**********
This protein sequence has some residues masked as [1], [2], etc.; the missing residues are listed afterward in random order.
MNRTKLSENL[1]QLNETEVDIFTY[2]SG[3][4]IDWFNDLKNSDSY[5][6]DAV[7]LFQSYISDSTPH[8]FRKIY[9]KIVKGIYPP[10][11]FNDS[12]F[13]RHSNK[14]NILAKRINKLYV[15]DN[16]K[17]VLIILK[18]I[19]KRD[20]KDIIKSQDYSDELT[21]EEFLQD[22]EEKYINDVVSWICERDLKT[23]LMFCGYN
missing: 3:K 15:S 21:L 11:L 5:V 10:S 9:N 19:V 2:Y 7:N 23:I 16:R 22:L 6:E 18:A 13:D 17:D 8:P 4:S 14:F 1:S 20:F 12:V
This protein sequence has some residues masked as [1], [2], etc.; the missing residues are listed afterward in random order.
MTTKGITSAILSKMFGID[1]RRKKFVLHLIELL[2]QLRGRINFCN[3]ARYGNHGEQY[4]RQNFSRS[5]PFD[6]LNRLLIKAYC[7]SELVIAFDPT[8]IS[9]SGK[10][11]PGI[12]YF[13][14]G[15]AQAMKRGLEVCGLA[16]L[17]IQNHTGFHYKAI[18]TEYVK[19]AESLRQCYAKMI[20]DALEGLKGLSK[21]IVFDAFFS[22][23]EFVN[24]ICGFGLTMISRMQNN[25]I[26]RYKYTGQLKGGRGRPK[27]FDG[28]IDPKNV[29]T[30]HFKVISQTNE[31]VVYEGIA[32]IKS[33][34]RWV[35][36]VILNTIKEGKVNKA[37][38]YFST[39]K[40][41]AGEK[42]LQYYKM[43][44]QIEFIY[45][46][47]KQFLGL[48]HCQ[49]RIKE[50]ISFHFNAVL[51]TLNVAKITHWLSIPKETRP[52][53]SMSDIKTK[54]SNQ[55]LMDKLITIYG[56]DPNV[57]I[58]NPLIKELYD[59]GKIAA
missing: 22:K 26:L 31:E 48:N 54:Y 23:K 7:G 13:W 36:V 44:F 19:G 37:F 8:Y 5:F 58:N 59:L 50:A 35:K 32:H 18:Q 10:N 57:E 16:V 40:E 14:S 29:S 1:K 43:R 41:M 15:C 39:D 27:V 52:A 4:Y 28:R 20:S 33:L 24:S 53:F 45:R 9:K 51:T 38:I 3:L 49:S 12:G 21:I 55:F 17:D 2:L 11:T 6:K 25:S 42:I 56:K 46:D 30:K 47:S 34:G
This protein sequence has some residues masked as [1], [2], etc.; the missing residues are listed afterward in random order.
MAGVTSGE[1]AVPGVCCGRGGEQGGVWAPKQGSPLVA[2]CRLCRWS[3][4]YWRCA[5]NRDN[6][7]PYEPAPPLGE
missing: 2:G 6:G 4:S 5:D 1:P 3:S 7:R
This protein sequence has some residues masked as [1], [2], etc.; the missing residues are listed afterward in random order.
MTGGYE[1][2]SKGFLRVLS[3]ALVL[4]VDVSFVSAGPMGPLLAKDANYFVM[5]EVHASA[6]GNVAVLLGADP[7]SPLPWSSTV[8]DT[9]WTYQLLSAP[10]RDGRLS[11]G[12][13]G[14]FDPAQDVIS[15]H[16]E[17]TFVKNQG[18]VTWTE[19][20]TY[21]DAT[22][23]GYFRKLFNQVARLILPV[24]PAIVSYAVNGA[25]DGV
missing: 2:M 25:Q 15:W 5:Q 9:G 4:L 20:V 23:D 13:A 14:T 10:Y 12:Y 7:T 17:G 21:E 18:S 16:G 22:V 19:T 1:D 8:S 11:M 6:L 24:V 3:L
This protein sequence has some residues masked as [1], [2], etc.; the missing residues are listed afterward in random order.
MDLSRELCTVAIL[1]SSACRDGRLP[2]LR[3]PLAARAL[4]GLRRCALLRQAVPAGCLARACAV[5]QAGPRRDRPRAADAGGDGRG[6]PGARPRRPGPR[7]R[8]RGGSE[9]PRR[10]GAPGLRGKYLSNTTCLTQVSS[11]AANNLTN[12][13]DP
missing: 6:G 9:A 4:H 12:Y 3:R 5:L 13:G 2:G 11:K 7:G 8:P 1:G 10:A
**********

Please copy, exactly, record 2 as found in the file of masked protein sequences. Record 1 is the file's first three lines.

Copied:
This protein sequence has some residues masked as [1], [2], etc.; the missing residues are listed afterward in random order.
MTTKGITSAILSKMFGID[1]RRKKFVLHLIELL[2]QLRGRINFCN[3]ARYGNHGEQY[4]RQNFSRS[5]PFD[6]LNRLLIKAYC[7]SELVIAFDPT[8]IS[9]SGK[10][11]PGI[12]YF[13][14]G[15]AQAMKRGLEVCGLA[16]L[17]IQNHTGFHYKAI[18]TEYVK[19]AESLRQCYAKMI[20]DALEGLKGLSK[21]IVFDAFFS[22][23]EFVN[24]ICGFGLTMISRMQNN[25]I[26]RYKYTGQLKGGRGRPK[27]FDG[28]IDPKNV[29]T[30]HFKVISQTNE[31]VVYEGIA[32]IKS[33][34]RWV[35][36]VILNTIKEGKVNKA[37][38]YFST[39]K[40][41]AGEK[42]LQYYKM[43][44]QIEFIY[45][46][47]KQFLGL[48]HCQ[49]RIKE[50]ISFHFNAVL[51]TLNVAKITHWLSIPKETRP[52][53]SMSDIKTK[54]SNQ[55]LMDKLITIYG[56]DPNV[57]I[58]NPLIKELYD[59]GKIAA
missing: 22:K 26:L 31:E 48:N 54:Y 23:K 7:G 13:W 36:V 44:F 19:G 37:F 8:Y 5:F 58:N 59:L 50:A 35:K 32:H 18:Q 10:N 57:E 16:V 40:E 14:S 29:S 1:K 43:R 41:M 15:C 39:D 27:V 52:A 4:Y 28:R 20:S 33:L 24:S 53:F 45:R 9:K 51:T 38:I 3:L 49:S 12:G 21:I 55:F 17:D 2:L 11:T 6:K 25:S 42:I 56:K 46:D 30:K 47:S 34:G